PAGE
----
Turner-5Industry standard: The SRAM XX1 build kit and Guide Ultimate brakes worked flawlessly during testing and would be welcome on any of our test bikes.


Suspension setup: Turner makes setup easy with air-sprung suspension front and rear. We ran a matched 30-percent sag front and rear, which worked perfectly for the aggressive SoCal trails we tested on. The bike is remarkably plush, but can easily be tuned to be more efficient using RockShox Bottomless tokens in the fork and volume spacers in the shock. Our testers were happy using the stock setup, so they didn’t feel the need to tinker.

Turner-3Weagle-approved: The dw-link may look like the Turner four-bar linkage bikes of the past, but the linkage is more complex than that. Turner’s adaptation of the dw-link design is plush and surprisingly efficient.

Moving out: Turner’s cockpits run on the small side of the spectrum, so a few of our testers felt they could easily go up a frame size. If you find yourself in between sizes, we’d recommend going with the larger size. Our size-large test bike fit true and worked well, but the 6-foot-2 testers who used it easily could have ridden an XL and felt more comfortable.


Climbing: The RFX doesn’t put climbing at the top of its list of priorities, but it will float to the top of the hill with enough gumption. The lightweight parts package and climbing switch on the Monarch shock allow this bike to grind out climbs as long as there’s a strong rider at the controls. The slack geometry works well charging up technical climbs, as long as you let the suspension do the dirty work.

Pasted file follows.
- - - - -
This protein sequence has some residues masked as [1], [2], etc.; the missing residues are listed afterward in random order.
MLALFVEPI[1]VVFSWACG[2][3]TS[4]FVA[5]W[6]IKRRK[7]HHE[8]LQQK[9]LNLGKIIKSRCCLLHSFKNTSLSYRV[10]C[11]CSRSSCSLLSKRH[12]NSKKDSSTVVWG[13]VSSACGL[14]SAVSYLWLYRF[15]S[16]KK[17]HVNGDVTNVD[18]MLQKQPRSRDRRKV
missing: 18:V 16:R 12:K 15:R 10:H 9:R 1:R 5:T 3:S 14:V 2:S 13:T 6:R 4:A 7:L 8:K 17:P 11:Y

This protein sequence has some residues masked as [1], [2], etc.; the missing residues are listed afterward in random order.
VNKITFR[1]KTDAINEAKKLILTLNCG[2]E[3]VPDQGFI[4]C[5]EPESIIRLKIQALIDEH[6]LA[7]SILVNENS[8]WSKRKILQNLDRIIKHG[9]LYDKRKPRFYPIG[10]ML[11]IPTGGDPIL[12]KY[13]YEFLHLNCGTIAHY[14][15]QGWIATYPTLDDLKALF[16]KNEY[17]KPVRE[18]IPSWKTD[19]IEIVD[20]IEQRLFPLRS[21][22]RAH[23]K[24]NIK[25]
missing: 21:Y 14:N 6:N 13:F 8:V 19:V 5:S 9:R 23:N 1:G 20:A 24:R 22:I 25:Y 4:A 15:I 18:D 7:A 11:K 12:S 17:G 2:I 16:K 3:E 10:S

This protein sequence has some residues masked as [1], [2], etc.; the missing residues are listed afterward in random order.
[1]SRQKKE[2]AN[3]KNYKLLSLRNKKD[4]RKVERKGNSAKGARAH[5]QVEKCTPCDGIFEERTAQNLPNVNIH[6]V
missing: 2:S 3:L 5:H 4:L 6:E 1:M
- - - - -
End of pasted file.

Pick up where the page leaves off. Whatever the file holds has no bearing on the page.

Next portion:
Turner-9Full enduro: This bike is touted as an enduro specialist. It’s certainly light enough to make it to the top of the climbs, but also has a plush suspension feel that wouldn’t stray away from a few laps in the bike park. For the aggressive rider, this is a bike that can do it all.

Cornering: The 65-degree head angle is impressively aggressive and makes for a bike that’s super stable in high-speed corners. The chainstays are also relatively short, which makes slow-speed maneuvering possible. The bike corners more like a downhill bike than a trailbike, which makes technical cornering a blast on the RFX.

Descending: The impressively supple suspension and slack geometry make this bike excel at descending. This bike is plush and stable in the best ways without sacrificing the nimbleness necessary to ride tight switchbacks. It’s also not afraid to hit a few jumps and drops along the way.

Turner-8Boostin’ it: The RFX has a playful character that’s at home on trails that feature jumps and gaps. Feel free to take it on the rowdy lines.


The external cable routing might not be as streamlined- looking as an internal option, but we applaud Turner for using it. The routing is spot-on, easy to use and impressively quiet on the trail. Our test bike came with a RockShox Lyrik fork, but you could easily go with the lighter Pike chassis and not lose stiffness or compromise geometry. To us, the Lyrik seems like a bigger fork than the RFX was meant to handle. That said, though, the plush rear suspension felt well-matched to the Lyrik’s forgiveness for the rider looking for a daily driver/park bike rather than an enduro race machine.



The Turner RFX is as much at home turning laps in the bike park as it is on the enduro racetrack. The suspension is tuned to meet the needs of the most aggressive riders, which also makes it a great candidate for the park rider who wants a bit of trail riding in the mix. The simple, no-frills design will appeal to those who appreciate the details in the finish quality and suspension tuning done long before this bike ever hit the dirt. The new RFX was a long time coming but well worth the wait.

turn spec